The Conquest of Paradise: Christopher Columbus and the Ecological Legacy
January 28, 1992
Kirkpatrick Sale is an author who has written about politics, the environment, luddism, and technology. He spoke about Christopher Columbus and his voyage, translated documents from Spanish, and focused on information that others hadn't (such as Columbus’ obsession with gold and how he did expect to find new lands in Asia).
The Crisis in the Former USSR
February 4, 1992
At the time of this lecture, Sturua was one of the Soviet Union’s most acclaimed journalists and wrote for Isyestia. His father was one of the founders of the Social Democratic Party in Russia and served as the president of Georgia. However, his father’s political disgrace inspired Sturua to become a journalist and he accompanied Khrushchev, Brezhnev, and Gorbachev on their foreign tours. He won the Soviet equivalent of a Pulitzer Prize, the Vorovsky Prize.
On My Native South Africa
February 18, 1992
Maki Mandela is the oldest daughter of Nelson Mandela and a political activist and anthropologist. During her lecture, she spoke about the apartheid and the ongoing struggle to bring about a reform in South Africa.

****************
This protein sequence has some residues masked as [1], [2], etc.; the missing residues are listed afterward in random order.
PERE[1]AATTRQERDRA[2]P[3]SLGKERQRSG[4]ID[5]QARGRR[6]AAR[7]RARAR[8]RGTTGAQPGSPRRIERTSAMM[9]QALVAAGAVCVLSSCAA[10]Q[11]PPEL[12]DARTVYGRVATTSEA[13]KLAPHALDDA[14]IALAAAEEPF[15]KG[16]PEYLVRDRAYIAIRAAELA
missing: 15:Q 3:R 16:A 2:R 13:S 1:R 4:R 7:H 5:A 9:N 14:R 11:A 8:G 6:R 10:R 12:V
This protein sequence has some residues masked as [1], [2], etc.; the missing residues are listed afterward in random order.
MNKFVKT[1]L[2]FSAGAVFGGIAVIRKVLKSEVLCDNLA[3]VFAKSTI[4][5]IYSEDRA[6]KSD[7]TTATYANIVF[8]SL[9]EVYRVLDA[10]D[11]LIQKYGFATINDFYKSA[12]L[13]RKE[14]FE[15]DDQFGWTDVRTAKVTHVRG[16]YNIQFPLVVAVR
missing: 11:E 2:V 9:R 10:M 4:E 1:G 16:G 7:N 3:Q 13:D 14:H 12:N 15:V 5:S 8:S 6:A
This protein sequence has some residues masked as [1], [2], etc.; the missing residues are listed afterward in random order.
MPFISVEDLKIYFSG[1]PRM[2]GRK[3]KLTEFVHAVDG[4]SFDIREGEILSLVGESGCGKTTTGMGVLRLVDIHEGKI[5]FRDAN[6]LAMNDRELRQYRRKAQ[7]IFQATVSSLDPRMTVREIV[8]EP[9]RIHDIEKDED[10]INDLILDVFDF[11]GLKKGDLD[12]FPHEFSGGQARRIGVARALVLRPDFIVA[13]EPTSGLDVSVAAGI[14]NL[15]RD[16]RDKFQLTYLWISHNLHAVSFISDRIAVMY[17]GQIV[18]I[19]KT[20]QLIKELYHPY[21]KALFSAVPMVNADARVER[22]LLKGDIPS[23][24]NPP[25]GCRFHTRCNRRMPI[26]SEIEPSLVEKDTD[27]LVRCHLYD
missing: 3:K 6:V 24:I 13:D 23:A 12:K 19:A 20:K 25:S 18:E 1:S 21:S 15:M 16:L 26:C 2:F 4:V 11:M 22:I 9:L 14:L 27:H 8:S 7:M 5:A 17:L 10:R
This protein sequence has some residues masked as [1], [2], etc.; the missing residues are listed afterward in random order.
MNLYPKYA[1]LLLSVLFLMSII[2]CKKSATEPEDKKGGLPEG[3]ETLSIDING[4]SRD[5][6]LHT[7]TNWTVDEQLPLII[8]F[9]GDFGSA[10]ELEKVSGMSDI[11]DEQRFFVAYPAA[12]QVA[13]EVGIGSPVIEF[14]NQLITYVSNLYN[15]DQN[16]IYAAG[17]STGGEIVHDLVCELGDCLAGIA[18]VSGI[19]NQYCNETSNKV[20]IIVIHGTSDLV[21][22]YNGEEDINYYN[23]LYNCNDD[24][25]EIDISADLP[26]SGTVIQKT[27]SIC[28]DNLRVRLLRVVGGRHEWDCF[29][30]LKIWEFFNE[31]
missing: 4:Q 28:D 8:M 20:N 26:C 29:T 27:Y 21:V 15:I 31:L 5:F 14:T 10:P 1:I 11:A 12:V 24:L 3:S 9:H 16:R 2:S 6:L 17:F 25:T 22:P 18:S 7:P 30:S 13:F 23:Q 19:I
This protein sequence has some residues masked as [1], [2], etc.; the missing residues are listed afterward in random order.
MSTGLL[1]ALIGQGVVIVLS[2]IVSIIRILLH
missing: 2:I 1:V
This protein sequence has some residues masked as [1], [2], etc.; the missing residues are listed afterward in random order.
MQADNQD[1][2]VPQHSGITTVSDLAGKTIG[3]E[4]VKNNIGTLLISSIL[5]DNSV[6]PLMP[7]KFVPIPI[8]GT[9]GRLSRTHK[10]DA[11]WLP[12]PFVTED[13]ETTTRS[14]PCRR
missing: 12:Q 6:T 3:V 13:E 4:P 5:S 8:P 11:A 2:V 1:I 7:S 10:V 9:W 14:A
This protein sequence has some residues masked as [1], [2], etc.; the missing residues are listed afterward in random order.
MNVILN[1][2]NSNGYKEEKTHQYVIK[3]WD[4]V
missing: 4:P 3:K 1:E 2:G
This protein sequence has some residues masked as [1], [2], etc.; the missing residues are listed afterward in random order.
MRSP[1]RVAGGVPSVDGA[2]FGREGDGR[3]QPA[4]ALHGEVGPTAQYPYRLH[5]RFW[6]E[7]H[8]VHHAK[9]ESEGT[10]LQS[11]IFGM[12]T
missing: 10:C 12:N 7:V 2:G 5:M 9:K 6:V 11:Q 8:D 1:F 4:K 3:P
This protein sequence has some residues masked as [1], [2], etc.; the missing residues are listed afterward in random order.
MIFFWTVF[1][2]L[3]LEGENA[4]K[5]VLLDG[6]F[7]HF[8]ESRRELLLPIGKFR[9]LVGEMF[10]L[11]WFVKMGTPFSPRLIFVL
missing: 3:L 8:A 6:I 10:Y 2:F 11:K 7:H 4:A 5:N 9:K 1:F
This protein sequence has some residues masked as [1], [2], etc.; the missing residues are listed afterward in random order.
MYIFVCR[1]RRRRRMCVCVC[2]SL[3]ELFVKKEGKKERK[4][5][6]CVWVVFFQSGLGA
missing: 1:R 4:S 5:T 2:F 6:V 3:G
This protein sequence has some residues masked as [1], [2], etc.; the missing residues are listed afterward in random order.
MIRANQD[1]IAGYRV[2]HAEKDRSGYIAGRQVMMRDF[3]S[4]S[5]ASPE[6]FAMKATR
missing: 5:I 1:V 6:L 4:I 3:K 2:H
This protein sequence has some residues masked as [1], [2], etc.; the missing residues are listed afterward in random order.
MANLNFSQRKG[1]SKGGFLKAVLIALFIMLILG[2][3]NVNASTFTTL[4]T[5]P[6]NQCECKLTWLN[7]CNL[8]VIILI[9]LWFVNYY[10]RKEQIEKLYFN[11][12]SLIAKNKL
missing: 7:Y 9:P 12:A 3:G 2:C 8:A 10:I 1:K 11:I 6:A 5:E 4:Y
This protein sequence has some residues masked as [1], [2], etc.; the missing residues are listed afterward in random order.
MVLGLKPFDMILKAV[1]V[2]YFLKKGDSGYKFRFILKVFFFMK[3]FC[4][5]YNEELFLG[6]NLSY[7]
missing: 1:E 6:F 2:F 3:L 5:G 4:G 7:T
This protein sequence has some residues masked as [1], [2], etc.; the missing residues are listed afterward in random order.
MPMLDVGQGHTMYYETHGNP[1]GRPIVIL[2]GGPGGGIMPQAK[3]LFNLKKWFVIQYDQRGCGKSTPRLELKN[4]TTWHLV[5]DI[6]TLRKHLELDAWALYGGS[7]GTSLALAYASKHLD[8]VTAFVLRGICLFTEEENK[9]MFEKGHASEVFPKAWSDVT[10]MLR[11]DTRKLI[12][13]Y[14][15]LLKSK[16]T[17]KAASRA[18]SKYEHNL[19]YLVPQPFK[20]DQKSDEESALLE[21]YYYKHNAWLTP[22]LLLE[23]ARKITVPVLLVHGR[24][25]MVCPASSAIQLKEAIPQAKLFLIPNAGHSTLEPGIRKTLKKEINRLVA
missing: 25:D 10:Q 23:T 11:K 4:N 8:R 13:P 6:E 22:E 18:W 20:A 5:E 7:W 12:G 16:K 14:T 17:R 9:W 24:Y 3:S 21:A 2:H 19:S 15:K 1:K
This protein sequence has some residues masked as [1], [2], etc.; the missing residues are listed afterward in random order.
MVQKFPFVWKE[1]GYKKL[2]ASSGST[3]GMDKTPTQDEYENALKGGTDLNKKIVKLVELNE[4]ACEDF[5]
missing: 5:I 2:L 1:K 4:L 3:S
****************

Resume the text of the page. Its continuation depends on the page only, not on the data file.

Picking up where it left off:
Women in Higher Education in the 1990s
March 17, 1992
Dr. Stimpson is a feminist scholar who was a leading figure in American higher education and women’s studies at the time of her lecture. She is a former president of the Modern Language Association.
Dr. Stimpson’s visit was co-sponsored by the USM Committee on Services and Resources for Women.
AIDS and Human Viruses of the Late Twentieth Century: Medical Science at a New Crossroads
March 24, 1992
At the time of his lecture, Dr. Gallo was the Chief of the Laboratory of Tumor Cell Biology at the National Cancer Institute. He has received acclaim for his achievements in pioneering the field of human retrovirology, including retroviruses linked to the cause of human leukemia. He also received recognition for assisting in the discovery of the fact that AIDS was caused by a new human retrovirus, HIV, and for the development of the blood test to detect that virus.
Dr. Gallo’s lecture was co-sponsored by USM’s Center for Molecular and Cellular Biosciences.
Salomon Brothers and the Search for Moral Imagination
April 7, 1992
At the time of her lecture, Dr. Werhane was a business professor at Loyola University of Chicago. This was the third annual Boardman Business Forum and was co-sponsored by the College of Business Administration, the Fairchild Lecture Series, and the Honors College.